Sragvin: 6 definitions
Sragvin means something in Hinduism, Sanskrit. If you want to know the exact meaning, history, etymology or English translation of this term then check out the descriptions on this page. Add your comment or reference to a book if you want to contribute to this summary article.
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Sanskrit dictionarySource: DDSA: The practical Sanskrit-English dictionary
Sragvin (स्रग्विन्).—a. (-ṇī f.) (compar. srajīyas, superl. srajiṣṭha) Wearing a garland or chaplet; आमुक्ताभरणः स्रग्वी हंसचिह्नदुकूलवान् (āmuktābharaṇaḥ sragvī haṃsacihnadukūlavān) R.17.25.
See also (synonyms): sragvat.Source: Cologne Digital Sanskrit Dictionaries: Shabda-Sagara Sanskrit-English Dictionary
Sragvin (स्रग्विन्).—mfn. (-vī-vinī-vi) Bearing a chaplet, &c. f. (-vinī) A species of Jagati metre. E. sraj a garland, vini aff.Source: Cologne Digital Sanskrit Dictionaries: Benfey Sanskrit-English Dictionary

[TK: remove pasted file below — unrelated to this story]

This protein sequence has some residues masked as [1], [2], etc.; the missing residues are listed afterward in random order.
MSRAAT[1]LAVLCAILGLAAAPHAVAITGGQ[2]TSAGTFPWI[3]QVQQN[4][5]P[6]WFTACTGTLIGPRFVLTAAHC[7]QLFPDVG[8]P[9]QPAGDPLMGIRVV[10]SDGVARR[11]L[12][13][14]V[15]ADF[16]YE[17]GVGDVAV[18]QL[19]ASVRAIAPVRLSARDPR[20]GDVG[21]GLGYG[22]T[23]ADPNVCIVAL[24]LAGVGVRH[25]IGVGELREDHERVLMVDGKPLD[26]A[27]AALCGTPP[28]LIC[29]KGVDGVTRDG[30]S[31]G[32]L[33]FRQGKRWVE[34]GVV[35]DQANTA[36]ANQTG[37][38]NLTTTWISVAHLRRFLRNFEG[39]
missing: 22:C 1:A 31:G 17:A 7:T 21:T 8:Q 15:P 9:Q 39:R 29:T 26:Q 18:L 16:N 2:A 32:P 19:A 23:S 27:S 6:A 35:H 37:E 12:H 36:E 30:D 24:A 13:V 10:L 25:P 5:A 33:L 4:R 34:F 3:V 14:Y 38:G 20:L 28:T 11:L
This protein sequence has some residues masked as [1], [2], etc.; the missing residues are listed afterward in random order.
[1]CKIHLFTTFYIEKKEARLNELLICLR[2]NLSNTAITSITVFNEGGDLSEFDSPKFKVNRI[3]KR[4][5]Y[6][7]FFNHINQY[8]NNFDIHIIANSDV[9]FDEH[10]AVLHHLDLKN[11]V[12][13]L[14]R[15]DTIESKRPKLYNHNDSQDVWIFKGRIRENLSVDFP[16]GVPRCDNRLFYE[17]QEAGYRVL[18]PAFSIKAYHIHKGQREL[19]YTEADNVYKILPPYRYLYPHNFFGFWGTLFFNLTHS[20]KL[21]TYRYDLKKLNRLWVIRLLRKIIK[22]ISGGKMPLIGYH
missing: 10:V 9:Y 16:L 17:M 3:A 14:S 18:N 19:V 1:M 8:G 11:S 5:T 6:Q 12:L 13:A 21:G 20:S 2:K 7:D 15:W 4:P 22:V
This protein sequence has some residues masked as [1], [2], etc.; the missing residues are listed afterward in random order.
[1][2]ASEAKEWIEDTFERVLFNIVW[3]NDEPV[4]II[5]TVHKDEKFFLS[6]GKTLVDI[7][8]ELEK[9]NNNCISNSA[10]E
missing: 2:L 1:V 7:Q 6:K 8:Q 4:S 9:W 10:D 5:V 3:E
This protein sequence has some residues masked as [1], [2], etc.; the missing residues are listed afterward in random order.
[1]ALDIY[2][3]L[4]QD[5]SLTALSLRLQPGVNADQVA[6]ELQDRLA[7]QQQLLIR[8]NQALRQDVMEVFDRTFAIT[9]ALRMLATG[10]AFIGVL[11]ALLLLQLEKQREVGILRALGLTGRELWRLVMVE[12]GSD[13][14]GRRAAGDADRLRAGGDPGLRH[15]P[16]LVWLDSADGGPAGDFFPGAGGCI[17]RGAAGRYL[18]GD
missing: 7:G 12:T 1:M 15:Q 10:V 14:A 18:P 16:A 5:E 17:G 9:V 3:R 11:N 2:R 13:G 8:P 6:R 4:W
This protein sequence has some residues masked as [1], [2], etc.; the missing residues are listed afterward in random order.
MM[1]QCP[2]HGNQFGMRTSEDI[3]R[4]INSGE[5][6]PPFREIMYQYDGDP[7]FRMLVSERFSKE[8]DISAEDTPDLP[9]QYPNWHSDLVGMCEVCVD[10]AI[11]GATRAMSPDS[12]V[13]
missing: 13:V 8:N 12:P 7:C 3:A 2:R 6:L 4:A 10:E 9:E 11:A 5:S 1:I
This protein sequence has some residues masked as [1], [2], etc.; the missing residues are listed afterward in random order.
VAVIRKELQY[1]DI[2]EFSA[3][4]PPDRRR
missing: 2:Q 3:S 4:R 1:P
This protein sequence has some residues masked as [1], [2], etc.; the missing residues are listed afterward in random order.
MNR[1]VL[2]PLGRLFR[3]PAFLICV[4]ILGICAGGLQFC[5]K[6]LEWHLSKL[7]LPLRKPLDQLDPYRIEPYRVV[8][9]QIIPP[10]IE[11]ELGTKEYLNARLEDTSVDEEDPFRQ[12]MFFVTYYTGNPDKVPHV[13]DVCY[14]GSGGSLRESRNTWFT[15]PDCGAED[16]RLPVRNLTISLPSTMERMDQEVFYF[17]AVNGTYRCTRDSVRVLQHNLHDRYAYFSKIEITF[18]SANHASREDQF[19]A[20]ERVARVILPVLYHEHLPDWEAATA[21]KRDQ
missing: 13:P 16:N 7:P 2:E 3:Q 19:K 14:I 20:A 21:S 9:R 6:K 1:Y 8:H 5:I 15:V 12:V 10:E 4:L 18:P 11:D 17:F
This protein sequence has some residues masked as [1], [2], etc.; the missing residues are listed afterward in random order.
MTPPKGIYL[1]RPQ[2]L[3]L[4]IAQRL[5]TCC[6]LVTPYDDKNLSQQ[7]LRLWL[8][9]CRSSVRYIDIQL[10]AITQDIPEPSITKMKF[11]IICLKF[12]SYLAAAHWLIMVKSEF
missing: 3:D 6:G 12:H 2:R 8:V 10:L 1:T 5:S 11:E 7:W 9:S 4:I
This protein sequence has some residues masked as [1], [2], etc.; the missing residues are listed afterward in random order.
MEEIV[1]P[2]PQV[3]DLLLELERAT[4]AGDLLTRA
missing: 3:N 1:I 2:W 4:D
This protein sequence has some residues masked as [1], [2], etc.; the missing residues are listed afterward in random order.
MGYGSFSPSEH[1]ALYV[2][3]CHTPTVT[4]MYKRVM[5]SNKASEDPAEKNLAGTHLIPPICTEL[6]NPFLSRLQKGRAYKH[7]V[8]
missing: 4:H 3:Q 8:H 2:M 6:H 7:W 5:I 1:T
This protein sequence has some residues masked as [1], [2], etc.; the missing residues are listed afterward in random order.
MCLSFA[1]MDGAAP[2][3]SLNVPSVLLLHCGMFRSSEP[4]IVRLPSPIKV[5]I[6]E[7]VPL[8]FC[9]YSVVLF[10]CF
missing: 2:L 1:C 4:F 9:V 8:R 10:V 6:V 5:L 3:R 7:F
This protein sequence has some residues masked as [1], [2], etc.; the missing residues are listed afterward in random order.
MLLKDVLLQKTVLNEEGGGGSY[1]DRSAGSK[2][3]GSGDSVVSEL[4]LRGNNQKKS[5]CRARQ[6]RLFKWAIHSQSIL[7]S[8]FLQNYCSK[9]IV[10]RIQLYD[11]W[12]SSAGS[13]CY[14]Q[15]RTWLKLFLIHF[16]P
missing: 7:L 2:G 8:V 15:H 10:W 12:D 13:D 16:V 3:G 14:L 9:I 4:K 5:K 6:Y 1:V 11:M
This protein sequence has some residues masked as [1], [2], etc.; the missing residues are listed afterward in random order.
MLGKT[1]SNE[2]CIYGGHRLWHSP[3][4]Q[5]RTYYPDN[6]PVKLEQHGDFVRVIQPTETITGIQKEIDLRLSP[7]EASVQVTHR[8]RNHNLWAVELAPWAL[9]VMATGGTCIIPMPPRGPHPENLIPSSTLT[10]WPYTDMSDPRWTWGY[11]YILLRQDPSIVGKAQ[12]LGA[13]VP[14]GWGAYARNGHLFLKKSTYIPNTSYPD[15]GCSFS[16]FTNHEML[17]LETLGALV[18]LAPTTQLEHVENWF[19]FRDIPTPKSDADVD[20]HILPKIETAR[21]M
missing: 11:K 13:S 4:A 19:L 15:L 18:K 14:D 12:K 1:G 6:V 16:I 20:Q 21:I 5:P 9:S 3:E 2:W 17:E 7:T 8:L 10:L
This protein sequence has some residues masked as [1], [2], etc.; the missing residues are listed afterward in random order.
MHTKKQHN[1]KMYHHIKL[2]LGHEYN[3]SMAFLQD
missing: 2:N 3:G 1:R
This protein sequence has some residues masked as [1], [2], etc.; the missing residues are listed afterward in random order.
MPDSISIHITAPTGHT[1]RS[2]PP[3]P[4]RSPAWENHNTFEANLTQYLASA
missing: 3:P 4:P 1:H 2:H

Sragvin (स्रग्विन्).—i. e. sraj + vin, adj., f. nī, Bearing a chaplet, [Mānavadharmaśāstra] 2, 167.Source: Cologne Digital Sanskrit Dictionaries: Cappeller Sanskrit-English Dictionary
Sragvin (स्रग्विन्).—[adjective] = [preceding] adj.Source: Cologne Digital Sanskrit Dictionaries: Monier-Williams Sanskrit-English Dictionary
Sragvin (स्रग्विन्):—[=srag-vin] [from srag > sraj] mfn. idem, [Manu-smṛti; Mahābhārata] etc.
[Sanskrit to German]
Sanskrit, also spelled संस्कृतम् (saṃskṛtam), is an ancient language of India commonly seen as the grandmother of the Indo-European language family (even English!). Closely allied with Prakrit and Pali, Sanskrit is more exhaustive in both grammar and terms and has the most extensive collection of literature in the world, greatly surpassing its sister-languages Greek and Latin.
See also (Relevant definitions)
Search found 2 books and stories containing Sragvin, Srag-vin; (plurals include: Sragvins, vins). You can also click to the full overview containing English textual excerpts. Below are direct links for the most relevant articles: